On Thursday 23 June 2016, after 43-year EU membership, the UK voted in favor of a Brexit. Although UK's referendum result has no immediate effect for the free flow of data, continental organizations doing business with the UK and UK-organizations doing business in the EU should have an action plan in place for their data transfers to and from the UK in due time.
Given the importance of the digital economy, data protection issues are increasingly demanding the attention of organizations. The Brexit consequences will urge organizations to add even more tasks to their privacy to do-list. On short term, Brexit will not have an impact on data transfers to and from the UK. If and when the UK will decide to invoke the Article 50 notification, imposing an obligation for the EU to negotiate the UK's departure, then the UK will have about two years to leave the EU. As a result, the UK will still form part of the EU for at least the next two years. Meanwhile, the UK Data Protection Act 1998, being the UK transposition of the EU Data Protection Directive 1995, will therefore continue to apply. The UK may also have to deal with the EU's General Data Protection Regulation (GDPR) that will be directly applicable as of 25 May 2018, replacing the directive.
UK Privacy Watchdog
In its immediate statement, the day after the vote, the UK's privacy watchdog Information Commissioner's Office (ICO) emphasized that, also when the UK would no longer be a member of the EU, the UK data protection standards would nevertheless have to be "equivalent" to the GDPR.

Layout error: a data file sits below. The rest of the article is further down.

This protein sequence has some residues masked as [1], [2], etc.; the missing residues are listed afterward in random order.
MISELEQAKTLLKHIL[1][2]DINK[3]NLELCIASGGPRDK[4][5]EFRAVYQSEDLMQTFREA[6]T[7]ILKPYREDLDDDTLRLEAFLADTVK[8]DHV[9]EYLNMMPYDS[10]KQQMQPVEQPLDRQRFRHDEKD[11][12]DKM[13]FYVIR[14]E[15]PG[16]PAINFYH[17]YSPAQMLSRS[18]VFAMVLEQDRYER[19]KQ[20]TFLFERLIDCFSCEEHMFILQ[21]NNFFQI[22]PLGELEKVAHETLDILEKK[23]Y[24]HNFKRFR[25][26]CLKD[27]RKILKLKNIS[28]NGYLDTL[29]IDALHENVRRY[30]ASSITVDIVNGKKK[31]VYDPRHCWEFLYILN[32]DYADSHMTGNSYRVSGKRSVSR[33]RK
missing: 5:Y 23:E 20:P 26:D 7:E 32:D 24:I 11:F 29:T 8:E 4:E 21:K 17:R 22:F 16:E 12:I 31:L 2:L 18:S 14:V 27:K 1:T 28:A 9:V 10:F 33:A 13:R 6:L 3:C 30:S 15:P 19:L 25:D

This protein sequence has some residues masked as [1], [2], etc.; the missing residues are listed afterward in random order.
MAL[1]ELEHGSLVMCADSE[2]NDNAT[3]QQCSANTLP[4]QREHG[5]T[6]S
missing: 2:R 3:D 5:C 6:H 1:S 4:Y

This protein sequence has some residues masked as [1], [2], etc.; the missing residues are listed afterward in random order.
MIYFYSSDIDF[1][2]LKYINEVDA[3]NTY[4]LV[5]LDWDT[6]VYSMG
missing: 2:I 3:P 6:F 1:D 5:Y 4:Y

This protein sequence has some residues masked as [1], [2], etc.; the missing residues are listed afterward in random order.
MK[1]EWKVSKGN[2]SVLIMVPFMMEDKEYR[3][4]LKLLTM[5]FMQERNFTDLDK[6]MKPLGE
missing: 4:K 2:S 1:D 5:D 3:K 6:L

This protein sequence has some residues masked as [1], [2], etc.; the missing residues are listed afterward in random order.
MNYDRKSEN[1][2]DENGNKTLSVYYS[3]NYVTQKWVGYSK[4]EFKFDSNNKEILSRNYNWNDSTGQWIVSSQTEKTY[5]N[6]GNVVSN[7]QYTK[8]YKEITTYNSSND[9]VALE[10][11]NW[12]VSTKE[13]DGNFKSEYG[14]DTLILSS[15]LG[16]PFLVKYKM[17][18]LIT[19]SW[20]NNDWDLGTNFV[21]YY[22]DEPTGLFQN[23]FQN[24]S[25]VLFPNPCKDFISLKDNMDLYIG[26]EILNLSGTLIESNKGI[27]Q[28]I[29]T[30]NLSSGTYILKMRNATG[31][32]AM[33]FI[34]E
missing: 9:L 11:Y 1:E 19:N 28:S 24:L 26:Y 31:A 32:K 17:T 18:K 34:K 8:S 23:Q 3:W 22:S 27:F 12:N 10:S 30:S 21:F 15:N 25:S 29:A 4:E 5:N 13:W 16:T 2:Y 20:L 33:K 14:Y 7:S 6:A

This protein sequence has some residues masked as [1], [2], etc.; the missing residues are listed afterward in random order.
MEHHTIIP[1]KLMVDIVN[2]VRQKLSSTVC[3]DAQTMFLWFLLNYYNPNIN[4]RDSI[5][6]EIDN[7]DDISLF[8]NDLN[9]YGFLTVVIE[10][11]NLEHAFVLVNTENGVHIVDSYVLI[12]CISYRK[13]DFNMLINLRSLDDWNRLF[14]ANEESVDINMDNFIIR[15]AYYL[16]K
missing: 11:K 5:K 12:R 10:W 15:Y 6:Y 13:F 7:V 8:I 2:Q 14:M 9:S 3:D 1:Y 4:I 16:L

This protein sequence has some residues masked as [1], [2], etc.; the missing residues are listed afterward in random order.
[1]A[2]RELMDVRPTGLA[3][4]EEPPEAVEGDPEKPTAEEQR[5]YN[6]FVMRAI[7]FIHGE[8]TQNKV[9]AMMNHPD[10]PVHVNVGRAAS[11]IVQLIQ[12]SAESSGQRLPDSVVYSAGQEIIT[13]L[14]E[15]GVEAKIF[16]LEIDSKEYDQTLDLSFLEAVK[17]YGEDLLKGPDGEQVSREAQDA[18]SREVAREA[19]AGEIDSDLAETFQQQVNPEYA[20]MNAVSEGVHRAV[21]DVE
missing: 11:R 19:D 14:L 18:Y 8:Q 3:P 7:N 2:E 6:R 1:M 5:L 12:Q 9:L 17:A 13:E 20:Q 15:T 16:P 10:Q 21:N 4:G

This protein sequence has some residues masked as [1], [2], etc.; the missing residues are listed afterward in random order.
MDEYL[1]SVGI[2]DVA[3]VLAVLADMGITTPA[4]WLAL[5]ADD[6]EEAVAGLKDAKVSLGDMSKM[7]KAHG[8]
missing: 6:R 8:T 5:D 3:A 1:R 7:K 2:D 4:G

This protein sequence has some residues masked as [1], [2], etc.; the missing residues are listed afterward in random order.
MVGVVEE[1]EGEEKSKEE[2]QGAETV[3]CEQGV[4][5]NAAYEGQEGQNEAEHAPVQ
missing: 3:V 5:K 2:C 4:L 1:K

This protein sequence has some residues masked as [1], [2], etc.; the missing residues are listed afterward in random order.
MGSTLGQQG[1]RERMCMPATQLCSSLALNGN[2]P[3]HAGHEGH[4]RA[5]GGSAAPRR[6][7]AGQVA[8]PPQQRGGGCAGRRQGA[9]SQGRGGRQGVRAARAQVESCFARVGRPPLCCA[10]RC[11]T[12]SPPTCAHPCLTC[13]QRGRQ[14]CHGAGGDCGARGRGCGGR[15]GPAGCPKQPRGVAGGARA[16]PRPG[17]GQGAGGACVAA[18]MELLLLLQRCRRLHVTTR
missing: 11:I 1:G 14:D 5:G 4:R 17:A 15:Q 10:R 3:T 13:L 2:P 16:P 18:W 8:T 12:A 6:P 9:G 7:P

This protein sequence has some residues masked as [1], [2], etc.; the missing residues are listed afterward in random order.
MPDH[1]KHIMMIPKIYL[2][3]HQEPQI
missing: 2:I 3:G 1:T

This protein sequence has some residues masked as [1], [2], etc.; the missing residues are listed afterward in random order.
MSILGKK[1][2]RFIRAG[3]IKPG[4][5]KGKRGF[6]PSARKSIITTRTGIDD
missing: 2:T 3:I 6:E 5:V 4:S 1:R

Upon the moment of UK's withdrawal from the Union, the UK will be considered as a "third country". In view thereof it is to be expected that the UK government will ask for an adequacy decision of the European Commission allowing the transfer of personal data from the EU to the UK, similar as has been provided for example for Switzerland. The legality of such adequacy decision may however be scrutinized extensively. This is in view of UK's intelligence practices, which may lead to discussions potentially similar to the invalidation of the Safe Harbor Framework by the European Court of Justice in October last year. This could add more uncertainty with regard to data transfers to the UK, and lead to increased compliance costs.
GDPR and the UK
Organizations headquartered in the UK that are doing business in the EU also need to take into account that while the GDPR will not apply directly anymore when the UK departs, they may need to take the GDPR requirements into account. For example, the GDPR may still be applicable if the organization has establishments in the remaining EU member states. The GDPR may also apply if the organization does not have establishments in the EU, as the GDPR has a broad territorial scope. This also means that instead of having to deal with the ICO only under the one-stop-shop mechanism, it may have to deal with another EU member state's Data Protection Authority as the lead authority.
In anticipation of Brexit and the model that will be chosen, continental organizations doing business with UK business, are now recommended to check their agreements on the processing of personal data in order to avoid any uncertainties that could arise post-Brexit. Parties entering into agreements or having concluded long-term agreements are advised to discuss clauses taking into account UK's special position, by agreeing that their UK counterparty will be obliged to fully cooperate that all requirements will be met to legitimize any transfer to and from the UK.
For further information, please contact Elisabeth Thole, Partner Privacy Law or one of her team members.